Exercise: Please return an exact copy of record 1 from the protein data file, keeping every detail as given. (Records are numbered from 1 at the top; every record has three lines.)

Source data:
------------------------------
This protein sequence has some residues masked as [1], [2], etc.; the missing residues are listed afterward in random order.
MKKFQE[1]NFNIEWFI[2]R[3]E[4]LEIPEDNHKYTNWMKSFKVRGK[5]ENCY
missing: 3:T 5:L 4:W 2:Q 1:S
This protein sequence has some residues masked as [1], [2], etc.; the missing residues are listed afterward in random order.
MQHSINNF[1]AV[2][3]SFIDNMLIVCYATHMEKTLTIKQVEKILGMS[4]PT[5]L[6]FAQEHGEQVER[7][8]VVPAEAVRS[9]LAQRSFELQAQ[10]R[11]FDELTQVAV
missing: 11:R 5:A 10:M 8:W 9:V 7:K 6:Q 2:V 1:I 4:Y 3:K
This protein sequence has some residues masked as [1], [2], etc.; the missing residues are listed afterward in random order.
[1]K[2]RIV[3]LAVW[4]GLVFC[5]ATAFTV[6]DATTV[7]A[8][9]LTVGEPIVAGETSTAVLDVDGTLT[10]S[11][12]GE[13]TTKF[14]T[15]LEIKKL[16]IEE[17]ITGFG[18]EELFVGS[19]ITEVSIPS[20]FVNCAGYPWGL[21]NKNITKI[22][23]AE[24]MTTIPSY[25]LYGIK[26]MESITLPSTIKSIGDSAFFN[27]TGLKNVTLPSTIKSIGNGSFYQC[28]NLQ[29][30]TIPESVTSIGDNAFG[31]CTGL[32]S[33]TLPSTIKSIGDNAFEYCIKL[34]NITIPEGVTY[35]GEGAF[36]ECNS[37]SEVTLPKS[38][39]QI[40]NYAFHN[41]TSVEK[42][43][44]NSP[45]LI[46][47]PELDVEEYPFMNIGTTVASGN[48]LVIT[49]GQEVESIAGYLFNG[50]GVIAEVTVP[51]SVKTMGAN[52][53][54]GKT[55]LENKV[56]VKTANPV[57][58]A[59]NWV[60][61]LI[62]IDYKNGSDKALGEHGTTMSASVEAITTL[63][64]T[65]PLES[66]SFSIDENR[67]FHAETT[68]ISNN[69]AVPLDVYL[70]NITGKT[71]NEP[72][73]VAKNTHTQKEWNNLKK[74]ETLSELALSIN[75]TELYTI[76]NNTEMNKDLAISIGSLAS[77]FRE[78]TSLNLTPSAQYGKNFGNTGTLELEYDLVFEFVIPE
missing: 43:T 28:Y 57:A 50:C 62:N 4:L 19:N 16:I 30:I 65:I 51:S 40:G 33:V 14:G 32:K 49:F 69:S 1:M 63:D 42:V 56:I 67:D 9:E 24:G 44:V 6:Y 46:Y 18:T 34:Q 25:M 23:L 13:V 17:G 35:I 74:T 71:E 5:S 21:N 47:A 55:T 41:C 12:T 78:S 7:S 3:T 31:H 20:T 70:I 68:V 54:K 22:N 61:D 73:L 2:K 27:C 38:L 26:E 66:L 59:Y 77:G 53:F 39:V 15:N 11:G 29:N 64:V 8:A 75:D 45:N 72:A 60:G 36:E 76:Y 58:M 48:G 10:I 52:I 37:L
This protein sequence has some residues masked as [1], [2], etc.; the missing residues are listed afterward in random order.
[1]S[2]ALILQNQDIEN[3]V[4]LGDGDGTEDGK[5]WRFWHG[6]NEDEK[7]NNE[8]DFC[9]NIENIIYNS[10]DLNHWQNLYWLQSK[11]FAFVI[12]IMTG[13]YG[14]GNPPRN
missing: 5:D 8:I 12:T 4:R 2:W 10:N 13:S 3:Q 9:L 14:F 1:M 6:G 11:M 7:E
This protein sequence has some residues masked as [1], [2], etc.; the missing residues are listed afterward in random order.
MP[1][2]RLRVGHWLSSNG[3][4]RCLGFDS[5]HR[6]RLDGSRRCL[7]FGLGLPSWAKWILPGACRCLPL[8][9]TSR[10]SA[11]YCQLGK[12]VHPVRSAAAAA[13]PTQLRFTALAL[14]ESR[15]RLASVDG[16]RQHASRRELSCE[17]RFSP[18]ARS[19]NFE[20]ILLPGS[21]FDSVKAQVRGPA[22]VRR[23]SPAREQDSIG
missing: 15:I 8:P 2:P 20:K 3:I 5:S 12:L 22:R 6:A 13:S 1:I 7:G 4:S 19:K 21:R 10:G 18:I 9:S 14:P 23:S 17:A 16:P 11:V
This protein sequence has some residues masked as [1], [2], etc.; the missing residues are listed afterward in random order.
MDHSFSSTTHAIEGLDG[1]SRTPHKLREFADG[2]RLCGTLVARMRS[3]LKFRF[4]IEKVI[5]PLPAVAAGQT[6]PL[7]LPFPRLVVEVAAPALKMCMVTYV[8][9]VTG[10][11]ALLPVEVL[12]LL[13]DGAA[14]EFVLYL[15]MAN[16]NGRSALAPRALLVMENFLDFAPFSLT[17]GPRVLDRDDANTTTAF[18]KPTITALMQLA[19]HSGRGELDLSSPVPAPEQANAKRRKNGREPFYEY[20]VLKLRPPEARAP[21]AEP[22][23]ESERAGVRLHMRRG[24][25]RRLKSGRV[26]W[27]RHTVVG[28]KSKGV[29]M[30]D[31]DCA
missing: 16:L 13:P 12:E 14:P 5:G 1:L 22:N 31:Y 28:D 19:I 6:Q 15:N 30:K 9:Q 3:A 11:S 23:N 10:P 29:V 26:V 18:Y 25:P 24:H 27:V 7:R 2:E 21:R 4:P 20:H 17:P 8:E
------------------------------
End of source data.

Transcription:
This protein sequence has some residues masked as [1], [2], etc.; the missing residues are listed afterward in random order.
MKKFQE[1]NFNIEWFI[2]R[3]E[4]LEIPEDNHKYTNWMKSFKVRGK[5]ENCY
missing: 3:T 5:L 4:W 2:Q 1:S